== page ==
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Glue History, Family Crest & Coats of Arms



The distinguished surname Glue is of ancient Anglo-Saxon origin. It is derived from the Old English "cloh," meaning "ravine" or "steep-sided valley," and was first used to refer to a "dweller in the hollow."

Early Origins of the Glue family


The surname Glue was first found in Denbighshire, where the most prominent branch of the family held a family seat from the 13th century. The original bearers of the name were granted lands by Duke William of Normandy, their liege Lord, for their distinguished assistance at the Battle of Hastings in 1066 A.D.

Early History of the Glue family


This web page shows only a small excerpt of our Glue research.
Another 259 words (18 lines of text) covering the years 1270, 1570 and 1730 are included under the topic Early Glue History in all our PDF Extended History products and printed products wherever possible.

Glue Spelling Variations


Before the advent of the printing press and the first dictionaries, the English language was not standardized. Sound was what guided spelling in the Middle Ages, so one person's name was often recorded under several variations during a single lifetime. Spelling variations were common, even among the names of the most literate people. Known variations of the Glue family name include Clough, Cluf, Cluffe, Cluff, Cloughe, Clow, De Clue and many more.

Early Notables of the Glue family (pre 1700)


More information is included under the topic Early Glue Notables in all our PDF Extended History products and printed products wherever possible.

Migration of the Glue family to Ireland


Some of the Glue family moved to Ireland, but this topic is not covered in this excerpt.
Another 74 words (5 lines of text) about their life in Ireland is included in all our PDF Extended History products and printed products wherever possible.

Migration of the Glue family to the New World and Oceana


To escape the political and religious chaos of this era, thousands of English families began to migrate to the New World in search of land and freedom from religious and political persecution. The passage was expensive and the ships were dark, crowded, and unsafe; however, those who made the voyage safely were encountered opportunities that were not available to them in their homeland. Many of the families that reached the New World at this time went on to make important contributions to the emerging nations of the United States and Canada. Research into various historical records has revealed some of first members of the Glue family to immigrate North America:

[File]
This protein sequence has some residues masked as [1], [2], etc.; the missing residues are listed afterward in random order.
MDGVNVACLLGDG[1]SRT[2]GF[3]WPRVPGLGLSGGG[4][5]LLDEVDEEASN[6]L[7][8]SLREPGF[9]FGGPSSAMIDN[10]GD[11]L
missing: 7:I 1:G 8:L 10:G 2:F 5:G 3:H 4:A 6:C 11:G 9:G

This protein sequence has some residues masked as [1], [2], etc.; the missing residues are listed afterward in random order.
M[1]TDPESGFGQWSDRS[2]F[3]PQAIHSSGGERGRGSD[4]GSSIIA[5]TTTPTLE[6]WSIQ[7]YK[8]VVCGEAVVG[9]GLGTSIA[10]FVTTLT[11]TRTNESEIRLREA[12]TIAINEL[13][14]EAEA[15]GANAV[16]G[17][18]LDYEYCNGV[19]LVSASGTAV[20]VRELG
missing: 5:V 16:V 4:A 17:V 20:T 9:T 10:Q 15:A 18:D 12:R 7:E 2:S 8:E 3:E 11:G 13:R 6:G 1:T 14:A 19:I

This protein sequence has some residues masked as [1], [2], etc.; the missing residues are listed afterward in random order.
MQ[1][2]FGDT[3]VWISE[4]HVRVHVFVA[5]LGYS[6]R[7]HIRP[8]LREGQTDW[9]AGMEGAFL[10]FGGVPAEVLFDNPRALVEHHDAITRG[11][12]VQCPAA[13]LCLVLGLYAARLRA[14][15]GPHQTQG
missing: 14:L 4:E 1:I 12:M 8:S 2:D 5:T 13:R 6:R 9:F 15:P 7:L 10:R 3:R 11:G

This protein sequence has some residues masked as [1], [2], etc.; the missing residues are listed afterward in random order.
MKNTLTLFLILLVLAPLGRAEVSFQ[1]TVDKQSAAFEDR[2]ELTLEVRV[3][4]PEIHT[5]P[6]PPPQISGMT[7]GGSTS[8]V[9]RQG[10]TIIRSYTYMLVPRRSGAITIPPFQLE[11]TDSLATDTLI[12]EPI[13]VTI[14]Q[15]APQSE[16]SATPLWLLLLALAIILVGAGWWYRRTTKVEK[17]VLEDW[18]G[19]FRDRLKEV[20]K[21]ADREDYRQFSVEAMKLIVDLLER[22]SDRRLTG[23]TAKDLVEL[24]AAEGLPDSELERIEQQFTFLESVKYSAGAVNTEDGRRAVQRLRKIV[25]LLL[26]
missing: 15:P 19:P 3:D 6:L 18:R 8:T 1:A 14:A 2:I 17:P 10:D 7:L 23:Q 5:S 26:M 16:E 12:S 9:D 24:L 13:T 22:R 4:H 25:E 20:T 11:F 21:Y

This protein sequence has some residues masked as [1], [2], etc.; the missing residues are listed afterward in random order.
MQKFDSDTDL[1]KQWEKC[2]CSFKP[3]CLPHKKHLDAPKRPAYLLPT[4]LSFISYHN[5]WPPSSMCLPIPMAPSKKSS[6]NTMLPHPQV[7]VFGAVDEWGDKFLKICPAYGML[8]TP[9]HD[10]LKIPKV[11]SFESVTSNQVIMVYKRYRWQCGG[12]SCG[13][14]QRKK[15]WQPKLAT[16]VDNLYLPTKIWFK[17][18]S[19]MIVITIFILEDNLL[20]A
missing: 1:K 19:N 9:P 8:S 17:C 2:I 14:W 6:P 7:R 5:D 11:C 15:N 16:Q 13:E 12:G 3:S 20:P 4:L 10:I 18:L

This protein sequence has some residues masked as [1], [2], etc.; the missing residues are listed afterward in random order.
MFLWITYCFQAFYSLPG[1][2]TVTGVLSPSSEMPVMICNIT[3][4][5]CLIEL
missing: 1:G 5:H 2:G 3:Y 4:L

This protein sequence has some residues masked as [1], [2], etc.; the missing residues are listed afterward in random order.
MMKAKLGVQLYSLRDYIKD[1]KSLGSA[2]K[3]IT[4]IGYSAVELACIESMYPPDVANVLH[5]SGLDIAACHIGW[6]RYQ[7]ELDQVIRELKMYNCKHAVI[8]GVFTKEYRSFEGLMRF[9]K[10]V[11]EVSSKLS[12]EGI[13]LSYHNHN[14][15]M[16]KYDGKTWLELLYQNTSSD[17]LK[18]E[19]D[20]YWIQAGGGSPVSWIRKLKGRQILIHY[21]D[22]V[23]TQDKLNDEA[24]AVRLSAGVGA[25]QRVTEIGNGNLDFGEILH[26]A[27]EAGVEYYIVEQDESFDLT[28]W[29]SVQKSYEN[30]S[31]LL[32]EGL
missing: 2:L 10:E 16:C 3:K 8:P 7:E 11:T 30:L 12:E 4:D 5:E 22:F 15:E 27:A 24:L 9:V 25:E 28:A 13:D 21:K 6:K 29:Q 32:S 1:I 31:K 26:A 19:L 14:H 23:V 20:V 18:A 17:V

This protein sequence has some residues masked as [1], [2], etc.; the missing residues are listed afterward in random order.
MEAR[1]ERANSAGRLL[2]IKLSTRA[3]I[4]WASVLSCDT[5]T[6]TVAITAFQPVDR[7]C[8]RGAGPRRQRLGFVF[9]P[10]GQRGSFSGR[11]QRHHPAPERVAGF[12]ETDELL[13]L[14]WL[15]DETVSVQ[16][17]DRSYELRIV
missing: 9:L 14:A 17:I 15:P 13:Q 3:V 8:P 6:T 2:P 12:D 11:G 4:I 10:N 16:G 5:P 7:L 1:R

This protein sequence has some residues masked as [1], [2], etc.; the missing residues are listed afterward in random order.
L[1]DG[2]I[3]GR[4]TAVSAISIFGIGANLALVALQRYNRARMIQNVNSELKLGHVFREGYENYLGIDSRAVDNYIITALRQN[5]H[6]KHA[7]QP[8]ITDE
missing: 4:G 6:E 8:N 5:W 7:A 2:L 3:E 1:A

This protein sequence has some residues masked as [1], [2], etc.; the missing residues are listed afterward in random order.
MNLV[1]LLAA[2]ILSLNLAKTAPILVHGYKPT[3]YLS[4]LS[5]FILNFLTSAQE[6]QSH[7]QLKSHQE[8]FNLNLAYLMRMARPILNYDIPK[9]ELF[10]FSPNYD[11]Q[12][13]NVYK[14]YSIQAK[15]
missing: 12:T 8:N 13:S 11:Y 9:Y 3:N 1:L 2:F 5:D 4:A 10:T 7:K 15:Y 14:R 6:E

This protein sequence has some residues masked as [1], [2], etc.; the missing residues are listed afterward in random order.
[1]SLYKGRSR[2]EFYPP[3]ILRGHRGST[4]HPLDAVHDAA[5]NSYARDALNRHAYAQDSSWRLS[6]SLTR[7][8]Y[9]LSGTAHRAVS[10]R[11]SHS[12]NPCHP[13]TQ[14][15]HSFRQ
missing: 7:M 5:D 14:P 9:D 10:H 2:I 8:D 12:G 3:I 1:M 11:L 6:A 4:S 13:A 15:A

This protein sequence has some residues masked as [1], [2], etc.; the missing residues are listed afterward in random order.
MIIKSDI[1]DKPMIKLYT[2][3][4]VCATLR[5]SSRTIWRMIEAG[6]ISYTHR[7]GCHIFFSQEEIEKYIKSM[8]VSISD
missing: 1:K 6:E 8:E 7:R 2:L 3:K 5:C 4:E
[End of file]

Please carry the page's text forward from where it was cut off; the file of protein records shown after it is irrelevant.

Glue Settlers in United States in the 19th Century

  • Gottfried Glue, who arrived in Kentucky in 1889 [1]CITATION[CLOSE]
    Filby, P. William, Meyer, Mary K., Passenger and immigration lists index : a guide to published arrival records of about 500,000 passengers who came to the United States and Canada in the seventeenth, eighteenth, and nineteenth centuries. 1982-1985 Cumulated Supplements in Four Volumes Detroit, Mich. : Gale Research Co., 1985, Print (ISBN 0-8103-1795-8)

Glue Settlers in Australia in the 19th Century

  • Samuel Glue, aged 22, who arrived in South Australia in 1850 aboard the ship "Constance" [2]CITATION[CLOSE]
    State Records of South Australia. (Retrieved 2010, November 5) CONSTANCE 1850. Retrieved http://www.slsa.sa.gov.au/BSA/1850Constance.htm

The Glue Motto


The motto was originally a war cry or slogan. Mottoes first began to be shown with arms in the 14th and 15th centuries, but were not in general use until the 17th century. Thus the oldest coats of arms generally do not include a motto. Mottoes seldom form part of the grant of arms: Under most heraldic authorities, a motto is an optional component of the coat of arms, and can be added to or changed at will; many families have chosen not to display a motto.

Motto: Sine macula
Motto Translation: Without spot.


Glue Family Crest Products



See Also



Citations


  1. ^ Filby, P. William, Meyer, Mary K., Passenger and immigration lists index : a guide to published arrival records of about 500,000 passengers who came to the United States and Canada in the seventeenth, eighteenth, and nineteenth centuries. 1982-1985 Cumulated Supplements in Four Volumes Detroit, Mich. : Gale Research Co., 1985, Print (ISBN 0-8103-1795-8)
  2. ^ State Records of South Australia. (Retrieved 2010, November 5) CONSTANCE 1850. Retrieved http://www.slsa.sa.gov.au/BSA/1850Constance.htm

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